Academic journal article Journal of Rural Social Sciences

An Unexpected Legacy: Women, Early Rural Sociological Research, and the Limits of Linearity

Academic journal article Journal of Rural Social Sciences

An Unexpected Legacy: Women, Early Rural Sociological Research, and the Limits of Linearity

Article excerpt


We often think of history in linear terms: past as prologue, one event following another, one year leading into the next. In a Rostowian-styled model of development, this kind of linear progression prefigures not only conceptualizations about the past, but also assumptions about the present. This paper reexamines the unexpected appearance of women and women's lives embedded in early rural sociological research to consider how implicit assumptions about the past prefigure what we expect to "see" and influence the way we make sense of it.

How do we engage the past?1 Is it something that exists far back in time separating us from a long ago yesterday? Does the way in which we conceptualize the past affect how we think about our intellectual heritage? With the recent commemoration of the Rural Sociological Society's 75th anniversary in 2012 and the 100th anniversary of the American Sociological Association (Blasi 2005; Calhoun 2007a), questions such as these hold particular relevance.

By establishing and/or reinforcing a particular past as shared, collective commemorations such as anniversaries play important roles in identity formation, solidarity, and group boundaries (Assmann 2008; Assman and Czaplicka 1995; Jansen 2007; Jedlowski 2001; Schwartz 1998). In other words, the manner in which the past is recounted reinforces a particular collective identity. As a result, moments of collective remembering can raise questions about how we view and engage our history. Do we leave it to the past or do we see memory not as something retrieved, but as something that is constructed, as Halbwachs argued ([1925] 1992; Maier 1999; Pléh 2000)?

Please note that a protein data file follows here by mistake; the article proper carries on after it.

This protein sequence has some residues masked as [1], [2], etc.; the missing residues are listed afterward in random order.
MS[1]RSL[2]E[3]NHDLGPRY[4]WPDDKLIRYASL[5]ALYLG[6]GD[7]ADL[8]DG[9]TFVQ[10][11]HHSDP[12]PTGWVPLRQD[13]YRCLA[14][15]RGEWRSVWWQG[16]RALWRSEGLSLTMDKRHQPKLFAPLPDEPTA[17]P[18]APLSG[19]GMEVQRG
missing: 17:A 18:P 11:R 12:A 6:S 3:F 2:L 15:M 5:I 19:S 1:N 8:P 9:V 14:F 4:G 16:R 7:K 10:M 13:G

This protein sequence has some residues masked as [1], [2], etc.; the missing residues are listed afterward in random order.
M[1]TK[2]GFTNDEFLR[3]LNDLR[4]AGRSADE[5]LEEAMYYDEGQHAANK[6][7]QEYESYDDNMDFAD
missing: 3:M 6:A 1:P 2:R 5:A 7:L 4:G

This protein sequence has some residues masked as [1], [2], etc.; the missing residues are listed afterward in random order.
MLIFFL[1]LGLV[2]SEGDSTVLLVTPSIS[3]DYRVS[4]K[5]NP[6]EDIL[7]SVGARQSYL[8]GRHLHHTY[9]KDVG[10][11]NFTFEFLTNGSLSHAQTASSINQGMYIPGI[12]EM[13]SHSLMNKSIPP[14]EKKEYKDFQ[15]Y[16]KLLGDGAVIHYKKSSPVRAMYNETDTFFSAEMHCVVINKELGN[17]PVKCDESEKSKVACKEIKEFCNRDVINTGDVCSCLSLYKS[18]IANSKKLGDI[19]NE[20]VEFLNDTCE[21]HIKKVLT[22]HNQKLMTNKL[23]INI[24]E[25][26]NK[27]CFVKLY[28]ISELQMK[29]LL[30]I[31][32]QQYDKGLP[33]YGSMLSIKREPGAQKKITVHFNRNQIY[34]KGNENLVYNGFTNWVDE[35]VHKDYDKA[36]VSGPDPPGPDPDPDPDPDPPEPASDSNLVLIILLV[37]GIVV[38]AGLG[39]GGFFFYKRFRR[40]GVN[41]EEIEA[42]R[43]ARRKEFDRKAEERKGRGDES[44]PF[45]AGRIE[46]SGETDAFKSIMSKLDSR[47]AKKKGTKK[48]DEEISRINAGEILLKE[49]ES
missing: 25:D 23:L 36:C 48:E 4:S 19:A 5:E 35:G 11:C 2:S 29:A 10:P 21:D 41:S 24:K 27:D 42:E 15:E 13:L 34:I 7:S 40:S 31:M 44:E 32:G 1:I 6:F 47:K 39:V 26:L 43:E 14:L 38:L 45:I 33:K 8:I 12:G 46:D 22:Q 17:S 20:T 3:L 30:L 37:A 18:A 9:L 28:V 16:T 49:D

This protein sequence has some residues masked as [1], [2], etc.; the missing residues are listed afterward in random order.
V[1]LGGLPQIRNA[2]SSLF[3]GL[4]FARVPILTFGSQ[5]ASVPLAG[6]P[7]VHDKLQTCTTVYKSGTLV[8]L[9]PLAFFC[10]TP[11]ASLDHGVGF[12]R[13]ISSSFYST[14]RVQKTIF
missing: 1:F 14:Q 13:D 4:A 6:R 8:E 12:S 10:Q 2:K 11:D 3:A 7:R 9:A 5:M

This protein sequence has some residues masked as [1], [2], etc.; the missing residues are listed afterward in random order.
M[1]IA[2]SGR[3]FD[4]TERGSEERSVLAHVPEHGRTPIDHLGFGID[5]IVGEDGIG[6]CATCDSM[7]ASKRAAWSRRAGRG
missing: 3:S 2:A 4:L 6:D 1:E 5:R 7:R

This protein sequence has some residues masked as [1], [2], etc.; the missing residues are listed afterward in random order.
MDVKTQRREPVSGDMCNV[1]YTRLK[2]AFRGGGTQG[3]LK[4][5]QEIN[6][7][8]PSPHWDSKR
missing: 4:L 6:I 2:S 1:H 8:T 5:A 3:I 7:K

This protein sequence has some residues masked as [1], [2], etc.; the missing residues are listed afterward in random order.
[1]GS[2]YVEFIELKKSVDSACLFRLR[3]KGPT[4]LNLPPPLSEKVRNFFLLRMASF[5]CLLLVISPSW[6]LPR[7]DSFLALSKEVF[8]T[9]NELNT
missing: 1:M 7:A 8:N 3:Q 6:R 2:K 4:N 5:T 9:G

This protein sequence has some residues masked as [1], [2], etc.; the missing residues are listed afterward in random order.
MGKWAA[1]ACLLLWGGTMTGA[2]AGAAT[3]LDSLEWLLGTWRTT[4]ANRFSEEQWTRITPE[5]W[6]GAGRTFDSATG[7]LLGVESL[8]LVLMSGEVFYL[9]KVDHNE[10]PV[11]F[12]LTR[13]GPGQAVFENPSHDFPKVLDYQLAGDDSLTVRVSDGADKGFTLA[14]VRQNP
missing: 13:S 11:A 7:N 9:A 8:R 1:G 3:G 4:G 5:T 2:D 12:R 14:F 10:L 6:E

When it comes to thinking about the past, while it is not the only framework, conceptualizations of linearity and progressive development are often implicitly employed.2 We can see them at work in some of our symbolic representations of the past such as chronologies and times lines. Embedded within representations like these can lay implicit assumptions that the linearity also represents progressive development. For disciplines, the past is often seen as moving from the simple to the more complex by overcoming the shortcomings of the past.

Yet linear frameworks of progression not only affect how we see the past. They also frame our assumptions about the present. Having overcome or addressed previous shortcomings, the present is assumed to be more developed than what came before. For disciplines and disciplinary history, it assumes an accumulating nature to the field's theory, methods, and knowledge.

Once we assume that our theoretical models and methods of analysis have overcome earlier shortcomings, they are often seen as more mature and more developed than those that came before. Bounded by echoes of evolutionary models, in this approach previous achievements become viewed as outdated, with little relevance and little bearing on what we do today. Inconsequential for how we engage the contemporary world, the past becomes constructed as a historical object disconnected from the present - a kind of archeological landscape consisting of dates to be recalled and artifacts to be displayed, particularly at times of commemoration.

Using research conducted on the USDA's Division of Farm Population and Rural Life (DFPRL), the following analysis examines how assumptions about the past can prefigure and delimit what we see and how we interpret it. To do this, the unexpected discovery within our history is used: the appearance of women and women's lives embedded in some of our early research. While the USDA's DFPRL has been considered elsewhere (Larson and Zimmerman 2003; Zimmerman 2008), the following draws from the more detailed analysis in Zimmerman and Larson (2010) to approach the work from a different perspective and it includes details not included in the original work.


In the late 1980s, former members of the unit's professional staff Olaf F. …

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